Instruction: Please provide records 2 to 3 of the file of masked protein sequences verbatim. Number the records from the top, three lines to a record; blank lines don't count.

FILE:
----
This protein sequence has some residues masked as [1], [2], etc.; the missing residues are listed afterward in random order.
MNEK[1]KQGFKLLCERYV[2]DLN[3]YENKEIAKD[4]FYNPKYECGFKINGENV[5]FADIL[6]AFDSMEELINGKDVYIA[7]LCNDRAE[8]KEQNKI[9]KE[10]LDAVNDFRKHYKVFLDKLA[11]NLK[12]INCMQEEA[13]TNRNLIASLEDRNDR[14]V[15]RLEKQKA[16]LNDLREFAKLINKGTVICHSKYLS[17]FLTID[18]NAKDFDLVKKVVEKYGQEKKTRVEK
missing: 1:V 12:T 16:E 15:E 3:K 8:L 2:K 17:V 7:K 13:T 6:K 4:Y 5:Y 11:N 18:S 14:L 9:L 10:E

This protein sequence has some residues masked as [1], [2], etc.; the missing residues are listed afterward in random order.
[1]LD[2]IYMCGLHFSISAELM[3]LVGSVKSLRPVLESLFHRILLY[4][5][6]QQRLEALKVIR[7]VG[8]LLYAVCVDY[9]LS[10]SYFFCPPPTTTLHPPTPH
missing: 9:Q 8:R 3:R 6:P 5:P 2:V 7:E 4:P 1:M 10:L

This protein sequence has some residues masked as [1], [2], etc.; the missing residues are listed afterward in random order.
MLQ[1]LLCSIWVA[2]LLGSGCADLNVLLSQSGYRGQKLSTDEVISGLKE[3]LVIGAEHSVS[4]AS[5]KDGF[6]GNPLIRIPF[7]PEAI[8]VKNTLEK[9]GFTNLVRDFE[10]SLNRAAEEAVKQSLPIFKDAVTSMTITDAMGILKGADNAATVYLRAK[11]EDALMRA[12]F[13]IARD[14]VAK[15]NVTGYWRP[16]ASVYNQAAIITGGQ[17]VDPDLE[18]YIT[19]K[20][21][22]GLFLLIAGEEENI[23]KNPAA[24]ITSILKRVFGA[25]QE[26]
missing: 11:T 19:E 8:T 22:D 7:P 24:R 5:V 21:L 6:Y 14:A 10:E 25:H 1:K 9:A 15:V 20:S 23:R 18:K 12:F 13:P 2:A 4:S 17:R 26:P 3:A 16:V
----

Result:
This protein sequence has some residues masked as [1], [2], etc.; the missing residues are listed afterward in random order.
[1]LD[2]IYMCGLHFSISAELM[3]LVGSVKSLRPVLESLFHRILLY[4][5][6]QQRLEALKVIR[7]VG[8]LLYAVCVDY[9]LS[10]SYFFCPPPTTTLHPPTPH
missing: 9:Q 8:R 3:R 6:P 5:P 2:V 7:E 4:P 1:M 10:L

This protein sequence has some residues masked as [1], [2], etc.; the missing residues are listed afterward in random order.
MLQ[1]LLCSIWVA[2]LLGSGCADLNVLLSQSGYRGQKLSTDEVISGLKE[3]LVIGAEHSVS[4]AS[5]KDGF[6]GNPLIRIPF[7]PEAI[8]VKNTLEK[9]GFTNLVRDFE[10]SLNRAAEEAVKQSLPIFKDAVTSMTITDAMGILKGADNAATVYLRAK[11]EDALMRA[12]F[13]IARD[14]VAK[15]NVTGYWRP[16]ASVYNQAAIITGGQ[17]VDPDLE[18]YIT[19]K[20][21][22]GLFLLIAGEEENI[23]KNPAA[24]ITSILKRVFGA[25]QE[26]
missing: 11:T 19:E 8:T 22:D 7:P 24:R 5:V 21:L 6:Y 14:A 10:E 25:H 1:K 9:A 15:V 20:S 23:R 18:K 12:F 13:P 2:A 4:S 17:R 26:P 3:A 16:V